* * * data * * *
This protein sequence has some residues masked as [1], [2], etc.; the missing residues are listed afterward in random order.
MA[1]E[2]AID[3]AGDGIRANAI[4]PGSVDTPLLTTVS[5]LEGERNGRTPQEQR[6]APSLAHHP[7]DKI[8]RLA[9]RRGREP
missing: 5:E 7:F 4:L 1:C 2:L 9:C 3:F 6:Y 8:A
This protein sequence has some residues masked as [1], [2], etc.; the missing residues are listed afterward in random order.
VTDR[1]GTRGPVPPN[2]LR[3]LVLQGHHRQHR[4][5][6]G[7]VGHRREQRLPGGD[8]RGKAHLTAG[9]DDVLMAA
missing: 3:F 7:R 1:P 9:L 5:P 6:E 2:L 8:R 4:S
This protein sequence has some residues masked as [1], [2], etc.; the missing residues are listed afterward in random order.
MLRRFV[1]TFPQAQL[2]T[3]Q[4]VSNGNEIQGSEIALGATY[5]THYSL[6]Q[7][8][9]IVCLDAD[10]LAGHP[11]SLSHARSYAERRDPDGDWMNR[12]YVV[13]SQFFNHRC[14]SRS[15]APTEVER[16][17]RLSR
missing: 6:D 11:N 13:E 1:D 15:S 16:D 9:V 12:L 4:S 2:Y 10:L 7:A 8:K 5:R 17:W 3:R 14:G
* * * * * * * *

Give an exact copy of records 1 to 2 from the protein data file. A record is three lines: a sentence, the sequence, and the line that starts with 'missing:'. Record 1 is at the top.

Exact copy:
This protein sequence has some residues masked as [1], [2], etc.; the missing residues are listed afterward in random order.
MA[1]E[2]AID[3]AGDGIRANAI[4]PGSVDTPLLTTVS[5]LEGERNGRTPQEQR[6]APSLAHHP[7]DKI[8]RLA[9]RRGREP
missing: 5:E 7:F 4:L 1:C 2:L 9:C 3:F 6:Y 8:A
This protein sequence has some residues masked as [1], [2], etc.; the missing residues are listed afterward in random order.
VTDR[1]GTRGPVPPN[2]LR[3]LVLQGHHRQHR[4][5][6]G[7]VGHRREQRLPGGD[8]RGKAHLTAG[9]DDVLMAA
missing: 3:F 7:R 1:P 9:L 5:P 6:E 2:L 8:R 4:S